I first went in search of Job’s tears a couple of years ago when a reader recommended it as a gluten-free replacement for barley. After striking out at the local natural foods store, I thought for sure I’d be able to buy some on the internet, but a Google shopping search pointed me to a page full of rosary beads and skin whitening cosmetics. Clearly, the elusive Job’s tears had other uses than just as a simple grain.
I finally stumbled upon a bag of hato mugi, the Japanese name for Job’s tears, quite by accident in a Korean grocery store. I bought a bag, brought it home, and stuck it in my freezer (which is where I keep my grains since an Invasion of the Pantry Moths a few years ago). There were no general directions in English on the package, just a recipe for making it into porridge, which isn’t what I wanted to do, so I left it to age gently in the freezer while I did some research on cooking time and water to grain ratio and anything else I needed to know. And like my Google shopping search, I once again found nothing relevant.
So I did what anyone else would do: I just guessed. I put a half cup of the grain into a pot with 2 cups of water and cooked it until it was soft, about an hour. Then I drained it and threw it into the dish I was making for dinner.
And it was good. The cooked Job’s tears had a lightly chewy texture and a flavor that’s hard to describe; it reminded me most of hominy, though the cooked grains were about half the size. Only after I’d cooked it did it occur to me to consult the one reference book I own that was sure to have some info, Rebecca Wood’s The Splendid Grain, where I found out that the Job’s tears I had bought were the less desirable polished form of the grain. I also found out why my first search had yielded rosary beads:
Job’s tears (Coix lacryma-jobi) is a tall grass that has been cultivated in Africa and Asia for centuries. Its name comes from the shape of the unhulled grain, which suggests a teardrop, an ebony-color teardrop. Throughout the world, rosary beans and other prayer beads are made from unhulled Job’s tears. The grain is also used to make attractive, durable, and inexpensive necklaces.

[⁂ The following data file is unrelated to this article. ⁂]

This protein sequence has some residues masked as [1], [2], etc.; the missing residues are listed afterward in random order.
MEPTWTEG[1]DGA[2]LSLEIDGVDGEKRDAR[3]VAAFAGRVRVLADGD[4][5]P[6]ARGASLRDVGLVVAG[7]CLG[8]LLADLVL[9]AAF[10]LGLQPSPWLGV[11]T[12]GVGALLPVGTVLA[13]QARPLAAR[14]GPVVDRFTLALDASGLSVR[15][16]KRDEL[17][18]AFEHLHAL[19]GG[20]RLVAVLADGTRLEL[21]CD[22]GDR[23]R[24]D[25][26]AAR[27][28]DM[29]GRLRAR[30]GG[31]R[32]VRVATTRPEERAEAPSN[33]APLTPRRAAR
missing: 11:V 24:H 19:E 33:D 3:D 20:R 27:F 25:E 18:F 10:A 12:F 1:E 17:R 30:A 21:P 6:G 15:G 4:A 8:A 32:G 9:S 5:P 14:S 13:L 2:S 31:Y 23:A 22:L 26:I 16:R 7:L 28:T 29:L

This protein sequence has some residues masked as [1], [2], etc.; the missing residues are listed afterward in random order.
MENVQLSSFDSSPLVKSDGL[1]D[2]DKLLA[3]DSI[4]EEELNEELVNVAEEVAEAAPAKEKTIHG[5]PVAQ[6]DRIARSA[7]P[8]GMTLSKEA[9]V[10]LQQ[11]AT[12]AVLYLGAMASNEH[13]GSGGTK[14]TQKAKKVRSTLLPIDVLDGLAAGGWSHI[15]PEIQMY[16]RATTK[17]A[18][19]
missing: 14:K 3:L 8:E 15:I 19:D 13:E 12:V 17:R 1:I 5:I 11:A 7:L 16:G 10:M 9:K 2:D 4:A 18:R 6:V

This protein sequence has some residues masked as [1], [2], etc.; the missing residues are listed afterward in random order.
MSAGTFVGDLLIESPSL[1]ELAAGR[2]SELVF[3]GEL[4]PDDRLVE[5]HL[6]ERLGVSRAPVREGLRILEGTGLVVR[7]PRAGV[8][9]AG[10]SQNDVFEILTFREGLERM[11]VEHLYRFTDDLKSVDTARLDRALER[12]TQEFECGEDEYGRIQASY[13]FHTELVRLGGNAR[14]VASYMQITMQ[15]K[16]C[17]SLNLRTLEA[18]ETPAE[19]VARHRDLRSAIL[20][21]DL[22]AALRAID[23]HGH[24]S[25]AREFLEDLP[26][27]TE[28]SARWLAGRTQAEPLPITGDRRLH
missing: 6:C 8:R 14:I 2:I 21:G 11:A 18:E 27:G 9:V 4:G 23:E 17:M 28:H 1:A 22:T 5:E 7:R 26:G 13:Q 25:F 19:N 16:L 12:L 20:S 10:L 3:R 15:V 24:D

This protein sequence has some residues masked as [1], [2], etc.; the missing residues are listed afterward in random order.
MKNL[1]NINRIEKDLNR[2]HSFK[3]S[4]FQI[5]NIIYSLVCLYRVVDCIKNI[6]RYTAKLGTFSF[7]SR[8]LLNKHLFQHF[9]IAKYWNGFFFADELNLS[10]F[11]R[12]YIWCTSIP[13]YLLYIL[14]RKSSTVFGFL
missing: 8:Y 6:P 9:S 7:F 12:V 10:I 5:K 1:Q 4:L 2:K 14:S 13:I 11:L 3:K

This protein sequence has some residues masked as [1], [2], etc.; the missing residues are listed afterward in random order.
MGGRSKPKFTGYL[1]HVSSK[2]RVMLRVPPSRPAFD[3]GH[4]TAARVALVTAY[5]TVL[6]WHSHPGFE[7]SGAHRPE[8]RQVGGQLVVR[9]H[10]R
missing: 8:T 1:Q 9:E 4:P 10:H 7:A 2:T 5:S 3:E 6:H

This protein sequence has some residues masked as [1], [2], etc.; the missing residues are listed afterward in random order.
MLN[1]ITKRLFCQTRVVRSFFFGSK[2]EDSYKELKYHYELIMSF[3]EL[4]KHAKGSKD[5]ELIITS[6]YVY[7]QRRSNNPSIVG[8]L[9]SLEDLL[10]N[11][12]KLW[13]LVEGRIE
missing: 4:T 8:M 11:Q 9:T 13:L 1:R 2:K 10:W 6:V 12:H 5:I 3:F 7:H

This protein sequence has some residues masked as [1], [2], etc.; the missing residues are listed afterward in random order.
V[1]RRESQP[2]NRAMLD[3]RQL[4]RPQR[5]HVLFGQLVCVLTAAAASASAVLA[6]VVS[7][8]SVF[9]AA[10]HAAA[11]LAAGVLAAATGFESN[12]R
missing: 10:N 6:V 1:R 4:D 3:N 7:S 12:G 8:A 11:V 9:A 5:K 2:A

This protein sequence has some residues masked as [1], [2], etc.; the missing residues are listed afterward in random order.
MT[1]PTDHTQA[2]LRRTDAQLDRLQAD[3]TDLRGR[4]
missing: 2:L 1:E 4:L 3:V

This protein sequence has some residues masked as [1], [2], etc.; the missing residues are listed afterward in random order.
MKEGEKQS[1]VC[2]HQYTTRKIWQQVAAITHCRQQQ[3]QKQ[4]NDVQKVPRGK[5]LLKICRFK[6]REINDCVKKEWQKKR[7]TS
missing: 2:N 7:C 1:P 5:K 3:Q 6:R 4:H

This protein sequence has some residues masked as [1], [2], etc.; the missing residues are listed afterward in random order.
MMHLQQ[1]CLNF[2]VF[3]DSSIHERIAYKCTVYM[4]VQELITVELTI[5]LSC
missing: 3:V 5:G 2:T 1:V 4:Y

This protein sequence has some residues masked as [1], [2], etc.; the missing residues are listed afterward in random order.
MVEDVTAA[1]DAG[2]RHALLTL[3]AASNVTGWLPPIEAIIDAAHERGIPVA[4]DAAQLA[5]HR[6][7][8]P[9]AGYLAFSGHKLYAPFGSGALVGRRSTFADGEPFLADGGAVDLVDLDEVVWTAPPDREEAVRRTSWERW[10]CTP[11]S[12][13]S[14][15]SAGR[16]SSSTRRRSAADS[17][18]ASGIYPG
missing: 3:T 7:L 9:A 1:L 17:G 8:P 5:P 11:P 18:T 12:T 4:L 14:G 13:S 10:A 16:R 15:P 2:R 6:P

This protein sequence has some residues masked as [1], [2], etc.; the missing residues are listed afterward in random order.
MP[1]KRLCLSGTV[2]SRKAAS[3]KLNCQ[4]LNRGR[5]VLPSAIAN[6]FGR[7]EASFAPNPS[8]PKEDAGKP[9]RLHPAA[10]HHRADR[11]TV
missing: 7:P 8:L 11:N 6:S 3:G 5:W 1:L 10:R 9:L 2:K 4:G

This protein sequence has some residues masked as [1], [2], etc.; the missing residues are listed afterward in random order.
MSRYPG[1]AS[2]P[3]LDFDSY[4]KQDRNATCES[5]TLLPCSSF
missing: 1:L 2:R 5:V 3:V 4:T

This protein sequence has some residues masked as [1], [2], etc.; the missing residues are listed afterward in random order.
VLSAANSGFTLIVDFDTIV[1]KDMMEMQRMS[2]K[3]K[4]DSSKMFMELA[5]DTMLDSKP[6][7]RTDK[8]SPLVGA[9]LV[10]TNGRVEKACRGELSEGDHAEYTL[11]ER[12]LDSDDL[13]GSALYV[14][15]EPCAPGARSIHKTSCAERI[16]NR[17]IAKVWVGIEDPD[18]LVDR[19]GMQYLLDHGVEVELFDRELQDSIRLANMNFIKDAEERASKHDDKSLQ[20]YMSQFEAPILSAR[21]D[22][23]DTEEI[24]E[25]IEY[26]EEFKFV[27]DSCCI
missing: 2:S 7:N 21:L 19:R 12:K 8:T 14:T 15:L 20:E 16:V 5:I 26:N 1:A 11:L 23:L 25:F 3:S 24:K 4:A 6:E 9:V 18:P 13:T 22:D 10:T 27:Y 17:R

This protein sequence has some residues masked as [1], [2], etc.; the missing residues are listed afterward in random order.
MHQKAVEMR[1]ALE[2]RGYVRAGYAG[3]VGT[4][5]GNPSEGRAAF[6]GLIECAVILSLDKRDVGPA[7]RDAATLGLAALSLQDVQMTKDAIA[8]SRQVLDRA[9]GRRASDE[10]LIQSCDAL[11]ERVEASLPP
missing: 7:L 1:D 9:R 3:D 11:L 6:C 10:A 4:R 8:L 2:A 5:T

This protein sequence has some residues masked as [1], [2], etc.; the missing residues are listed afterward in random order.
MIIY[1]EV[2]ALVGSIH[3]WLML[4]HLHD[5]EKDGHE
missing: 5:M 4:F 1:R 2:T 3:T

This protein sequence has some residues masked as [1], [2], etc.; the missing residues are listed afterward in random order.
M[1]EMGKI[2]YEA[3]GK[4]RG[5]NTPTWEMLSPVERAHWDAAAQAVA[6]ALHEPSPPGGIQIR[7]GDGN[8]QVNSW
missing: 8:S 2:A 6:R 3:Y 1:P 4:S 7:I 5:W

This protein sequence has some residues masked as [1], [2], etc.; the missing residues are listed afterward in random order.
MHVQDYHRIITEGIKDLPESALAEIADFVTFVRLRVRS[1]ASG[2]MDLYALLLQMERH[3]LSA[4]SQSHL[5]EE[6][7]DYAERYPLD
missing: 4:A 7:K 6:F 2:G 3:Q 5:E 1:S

Wood goes on to say that Job’s tears, one of the few nonhybridized grains available today, has to be imported because it doesn’t grow in North America. Unpolished, it has a reddish-brown color, but when hulled and polished, it looks a little like pearl barley with a deep groove down one side. Job’s tears should be picked over before cooking and any darker or damaged-looking grains discarded because they will give a bitter taste to the whole pot.
I harvested the last of my winter crop of rainbow chard last weekend and wanted to use it in a quick skillet dinner with white beans. I thought it could use a hearty grain, something bigger than quinoa or millet or rice, something that wouldn’t get lost among the leaves and beans. That’s why I reached for my unopened bag of Job’s tears, but any larger grain will do. If you can’t find Job’s tears, try it with barley or, if you’re gluten-free, buckwheat groats or canned hominy.
Swiss Chard with White Beans and Job's Tears
- 1/2 cup Job’s tears , uncooked (or barley, farro, buckwheat groats, or spelt or 1 cup cooked hominy)
- 1 bunch chard , about 12 ounces
- 1 large onion , chopped
- 4-6 cloves garlic , minced
- 1/4 teaspoon red pepper flakes
- 16 ounces Great Northern beans (1 can, drained, or 1 1/2 cups cooked)
- 1 15-ounce can diced tomatoes , preferably fire-roasted
- 2 teaspoons dried basil
- 8 kalamata olives , sliced
- 2 tablespoons nutritional yeast
- 2 teaspoons balsamic vinegar (optional)
- generous grating black pepper
- Salt to taste
- Cook the Job’s tears or your choice of grain according to package directions. For Job’s tears, I used 2 cups of water and cooked, covered, on low for an hour. Then I drained the water off before proceeding with the recipe.
- Remove the stems from the chard just where the leaf meets the stem. Chop each stem into 1/2-inch pieces and set aside. Slice the leaves into 1/2-inch slices and keep separate from the stems.
- Heat a large, non-stick skillet over medium high heat. Add the chard stems and the onion and cook, stirring regularly, until the onion begins to turn golden. Add water a tablespoon at a time to prevent sticking, if necessary. Add the garlic and red pepper flakes and cook for another minute.
- Add the cooked Job’s tears, beans, tomatoes, basil, and olives and bring to a simmer. Add the chard leaves, reduce heat to medium, and cover tightly. Cook, stirring occasionally, until chard is tender (allow 5-12 minutes, depending on your taste). Add the nutritional yeast and vinegar, and salt and pepper to taste
If chard is unavailable, kale makes a good substitute, though you may not need the balsamic vinegar, which I use to cut the bitter flavor of the chard.
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